When Faith Holloway mentions to people that she works for Hospice UK’s Compassionate Employers programme, too often what follows is a horror story of how someone they knew and loved was treated by their employer, after a terminal diagnosis.
Fewer than 5% of organisations even have a terminal diagnosis illness policy in place. When an employee is still reeling from hearing the worst possible news, it’s depressing how frequently employers respond with silence, confusing messages or decide it’s a good idea to put the employee on a performance review for having cancer.
A high-profile case of a father of two, who was unfairly dismissed from a senior role during his cancer treatment, after 36 years’ service, made media headlines when he was awarded £2.5 million by his employer.1 While highlighting both the legal and financial implications for employers, Faith focused more on the moral and ethical case for being a compassionate employer when she spoke at this year’s Health and Wellbeing at Work conference, and Faith writes our lead article this issue.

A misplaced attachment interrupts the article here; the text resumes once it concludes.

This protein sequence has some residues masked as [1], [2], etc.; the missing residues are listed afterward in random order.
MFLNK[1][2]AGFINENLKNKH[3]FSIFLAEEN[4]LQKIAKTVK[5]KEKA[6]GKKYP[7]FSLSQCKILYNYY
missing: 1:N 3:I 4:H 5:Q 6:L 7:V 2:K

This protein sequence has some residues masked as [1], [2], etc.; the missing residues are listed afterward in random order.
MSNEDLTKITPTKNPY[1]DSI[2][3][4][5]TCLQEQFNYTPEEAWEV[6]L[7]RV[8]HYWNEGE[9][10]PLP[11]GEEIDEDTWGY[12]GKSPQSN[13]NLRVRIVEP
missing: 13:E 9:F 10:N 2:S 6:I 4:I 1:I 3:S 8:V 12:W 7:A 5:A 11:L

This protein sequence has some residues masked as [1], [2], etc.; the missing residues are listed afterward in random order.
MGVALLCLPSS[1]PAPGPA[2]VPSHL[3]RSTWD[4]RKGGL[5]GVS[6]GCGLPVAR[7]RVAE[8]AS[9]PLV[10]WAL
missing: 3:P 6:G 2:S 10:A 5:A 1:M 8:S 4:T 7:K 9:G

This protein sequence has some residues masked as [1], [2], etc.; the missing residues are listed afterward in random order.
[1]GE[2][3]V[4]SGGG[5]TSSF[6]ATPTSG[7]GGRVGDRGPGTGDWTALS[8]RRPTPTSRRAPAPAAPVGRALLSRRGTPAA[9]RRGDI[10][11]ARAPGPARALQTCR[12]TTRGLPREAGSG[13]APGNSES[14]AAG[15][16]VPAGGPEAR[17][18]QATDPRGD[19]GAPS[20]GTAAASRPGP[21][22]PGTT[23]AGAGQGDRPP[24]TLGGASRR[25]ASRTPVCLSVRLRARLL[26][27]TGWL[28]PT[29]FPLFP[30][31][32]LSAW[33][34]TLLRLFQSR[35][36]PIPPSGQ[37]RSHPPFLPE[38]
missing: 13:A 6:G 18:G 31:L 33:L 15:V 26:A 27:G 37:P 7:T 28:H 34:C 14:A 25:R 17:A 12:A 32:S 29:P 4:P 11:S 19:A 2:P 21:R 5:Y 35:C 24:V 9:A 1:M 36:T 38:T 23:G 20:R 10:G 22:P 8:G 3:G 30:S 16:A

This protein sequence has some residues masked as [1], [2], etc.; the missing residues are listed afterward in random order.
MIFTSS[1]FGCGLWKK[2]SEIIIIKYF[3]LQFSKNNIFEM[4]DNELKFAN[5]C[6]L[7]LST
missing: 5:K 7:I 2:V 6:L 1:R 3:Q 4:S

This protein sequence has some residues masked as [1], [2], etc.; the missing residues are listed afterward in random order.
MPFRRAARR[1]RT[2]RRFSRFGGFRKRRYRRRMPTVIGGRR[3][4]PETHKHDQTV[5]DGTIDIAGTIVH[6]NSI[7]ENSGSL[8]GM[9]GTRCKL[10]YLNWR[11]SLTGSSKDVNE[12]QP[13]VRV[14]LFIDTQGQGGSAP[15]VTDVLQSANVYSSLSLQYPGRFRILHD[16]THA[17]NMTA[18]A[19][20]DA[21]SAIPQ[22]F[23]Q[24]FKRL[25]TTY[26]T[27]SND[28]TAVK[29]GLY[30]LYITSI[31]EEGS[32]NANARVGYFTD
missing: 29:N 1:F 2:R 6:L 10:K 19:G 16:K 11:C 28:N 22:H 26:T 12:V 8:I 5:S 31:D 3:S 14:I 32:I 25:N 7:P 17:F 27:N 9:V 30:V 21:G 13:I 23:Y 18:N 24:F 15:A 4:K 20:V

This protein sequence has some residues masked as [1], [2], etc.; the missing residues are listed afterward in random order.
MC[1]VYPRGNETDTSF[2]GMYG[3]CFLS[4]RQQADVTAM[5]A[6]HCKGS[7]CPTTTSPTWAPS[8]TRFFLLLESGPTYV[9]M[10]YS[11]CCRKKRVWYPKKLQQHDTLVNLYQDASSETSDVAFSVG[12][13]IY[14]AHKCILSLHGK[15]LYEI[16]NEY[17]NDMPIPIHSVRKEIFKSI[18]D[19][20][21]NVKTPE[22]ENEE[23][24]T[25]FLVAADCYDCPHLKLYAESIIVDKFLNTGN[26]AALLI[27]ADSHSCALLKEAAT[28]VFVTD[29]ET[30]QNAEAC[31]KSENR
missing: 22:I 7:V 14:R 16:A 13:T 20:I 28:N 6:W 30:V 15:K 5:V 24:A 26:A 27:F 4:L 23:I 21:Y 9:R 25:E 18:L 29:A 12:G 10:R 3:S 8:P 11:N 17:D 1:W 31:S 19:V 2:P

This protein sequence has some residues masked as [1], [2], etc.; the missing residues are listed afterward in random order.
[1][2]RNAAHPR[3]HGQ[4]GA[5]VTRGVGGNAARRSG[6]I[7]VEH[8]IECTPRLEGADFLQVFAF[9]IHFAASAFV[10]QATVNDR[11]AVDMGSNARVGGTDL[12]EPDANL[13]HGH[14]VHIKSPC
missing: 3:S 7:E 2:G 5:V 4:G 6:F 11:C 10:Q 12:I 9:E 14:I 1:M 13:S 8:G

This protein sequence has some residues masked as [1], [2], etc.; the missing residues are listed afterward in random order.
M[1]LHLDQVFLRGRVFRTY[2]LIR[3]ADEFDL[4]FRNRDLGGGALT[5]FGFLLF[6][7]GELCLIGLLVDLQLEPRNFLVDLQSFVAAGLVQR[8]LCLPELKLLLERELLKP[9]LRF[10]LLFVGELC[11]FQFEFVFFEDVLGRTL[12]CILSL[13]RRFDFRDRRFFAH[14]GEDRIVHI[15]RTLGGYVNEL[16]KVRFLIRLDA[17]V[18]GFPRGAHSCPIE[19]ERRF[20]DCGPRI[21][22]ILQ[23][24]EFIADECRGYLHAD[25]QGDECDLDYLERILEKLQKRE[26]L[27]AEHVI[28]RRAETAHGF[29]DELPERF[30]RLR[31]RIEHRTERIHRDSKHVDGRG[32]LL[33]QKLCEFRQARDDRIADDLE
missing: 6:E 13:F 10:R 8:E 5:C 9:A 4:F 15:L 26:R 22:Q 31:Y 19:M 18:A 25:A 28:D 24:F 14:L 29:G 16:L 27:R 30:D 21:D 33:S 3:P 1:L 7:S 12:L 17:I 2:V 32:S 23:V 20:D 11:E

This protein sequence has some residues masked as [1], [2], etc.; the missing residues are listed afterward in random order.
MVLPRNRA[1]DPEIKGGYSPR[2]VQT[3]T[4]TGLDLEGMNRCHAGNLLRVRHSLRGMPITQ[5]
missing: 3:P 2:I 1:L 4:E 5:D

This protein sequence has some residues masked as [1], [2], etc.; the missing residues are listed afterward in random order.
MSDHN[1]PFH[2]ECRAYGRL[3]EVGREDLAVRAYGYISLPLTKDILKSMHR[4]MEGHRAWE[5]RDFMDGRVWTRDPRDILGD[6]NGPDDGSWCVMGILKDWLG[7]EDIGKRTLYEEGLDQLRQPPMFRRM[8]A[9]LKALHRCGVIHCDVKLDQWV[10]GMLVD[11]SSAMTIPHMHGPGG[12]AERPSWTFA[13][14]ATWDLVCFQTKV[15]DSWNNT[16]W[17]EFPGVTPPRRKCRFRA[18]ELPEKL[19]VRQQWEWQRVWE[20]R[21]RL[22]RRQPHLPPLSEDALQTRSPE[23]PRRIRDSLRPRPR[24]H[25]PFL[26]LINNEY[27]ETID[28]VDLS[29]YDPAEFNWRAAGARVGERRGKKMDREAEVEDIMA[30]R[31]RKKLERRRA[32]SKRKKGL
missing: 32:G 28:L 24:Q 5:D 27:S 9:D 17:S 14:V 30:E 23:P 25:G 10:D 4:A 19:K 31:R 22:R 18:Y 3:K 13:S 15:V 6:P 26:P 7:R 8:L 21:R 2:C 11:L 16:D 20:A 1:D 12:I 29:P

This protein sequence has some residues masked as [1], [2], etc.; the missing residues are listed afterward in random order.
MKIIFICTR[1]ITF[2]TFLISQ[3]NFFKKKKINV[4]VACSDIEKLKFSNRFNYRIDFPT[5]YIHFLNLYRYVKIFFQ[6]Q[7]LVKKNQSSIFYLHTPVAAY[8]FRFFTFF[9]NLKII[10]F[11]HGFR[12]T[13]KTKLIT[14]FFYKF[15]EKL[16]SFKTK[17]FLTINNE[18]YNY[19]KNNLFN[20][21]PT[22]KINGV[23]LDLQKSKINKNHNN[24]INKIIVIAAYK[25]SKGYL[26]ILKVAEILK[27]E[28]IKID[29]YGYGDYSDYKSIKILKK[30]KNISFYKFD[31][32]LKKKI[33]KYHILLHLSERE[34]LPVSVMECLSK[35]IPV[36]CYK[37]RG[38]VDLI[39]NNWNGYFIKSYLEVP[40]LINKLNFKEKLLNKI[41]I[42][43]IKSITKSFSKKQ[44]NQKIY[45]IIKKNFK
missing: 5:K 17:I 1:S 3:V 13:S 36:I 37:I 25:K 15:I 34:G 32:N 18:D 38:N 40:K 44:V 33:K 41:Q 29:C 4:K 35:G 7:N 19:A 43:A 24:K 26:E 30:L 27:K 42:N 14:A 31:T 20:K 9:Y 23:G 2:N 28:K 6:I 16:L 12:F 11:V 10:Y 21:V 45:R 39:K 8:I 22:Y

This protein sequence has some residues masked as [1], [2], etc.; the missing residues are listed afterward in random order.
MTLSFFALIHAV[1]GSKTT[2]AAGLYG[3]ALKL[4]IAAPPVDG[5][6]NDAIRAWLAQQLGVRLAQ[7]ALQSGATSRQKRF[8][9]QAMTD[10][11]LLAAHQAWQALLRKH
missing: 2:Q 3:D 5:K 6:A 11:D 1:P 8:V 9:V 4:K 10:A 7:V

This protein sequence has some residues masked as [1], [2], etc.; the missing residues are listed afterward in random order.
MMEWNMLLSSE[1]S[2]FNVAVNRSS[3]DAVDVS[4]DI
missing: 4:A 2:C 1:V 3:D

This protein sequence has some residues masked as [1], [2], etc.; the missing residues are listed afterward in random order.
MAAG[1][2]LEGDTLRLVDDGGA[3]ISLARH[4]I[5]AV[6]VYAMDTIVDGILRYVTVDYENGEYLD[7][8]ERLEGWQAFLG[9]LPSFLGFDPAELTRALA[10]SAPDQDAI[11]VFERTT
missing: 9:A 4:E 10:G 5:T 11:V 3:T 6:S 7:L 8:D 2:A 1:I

Offering a wake-up call to employers, Faith told the conference that in the time it took her to give her talk, another seven people would have been diagnosed with a terminal illness in the UK. The message is clear – get prepared. Compassion and competence go a long way when working with an employee facing an early death, and the way in which an employer responds, kindly or otherwise, will be remembered for years to come, far and wide, becoming part of the organisation’s memory and legacy.
Staying with the theme of compassionate employers, Jane Moffett considers how female employees who experience a miscarriage can be better supported and whether more can be done at work to break down the taboo of speaking about a miscarriage in the workplace.
I interview Bernie Wright, who speaks with honesty about her own experience of being neurodivergent (ND) and how she supports other ND people in her work as both a therapist and trainer. Bernie explains how one of the surprising opportunities presented by lockdown was how it led ND employees to become far more empowered and vocal members of the workforce, able to ask for what they needed and unwilling to stay silent any more.
Which brings me on to why I’d like to say thank you here to those readers who have been in touch and pointed out that neurodivergence hasn’t been covered nearly enough in BACP Workplace. It’s led me to have some fascinating conversations with ND therapists and supervisors specialising in this area; and be assured that you can expect much more on this huge topic in future issues. In the meantime, if you too have an interesting article idea related to neurodiversity and the world of work, please do drop me a line; I’d love to hear from you.
Editor, BACP Workplace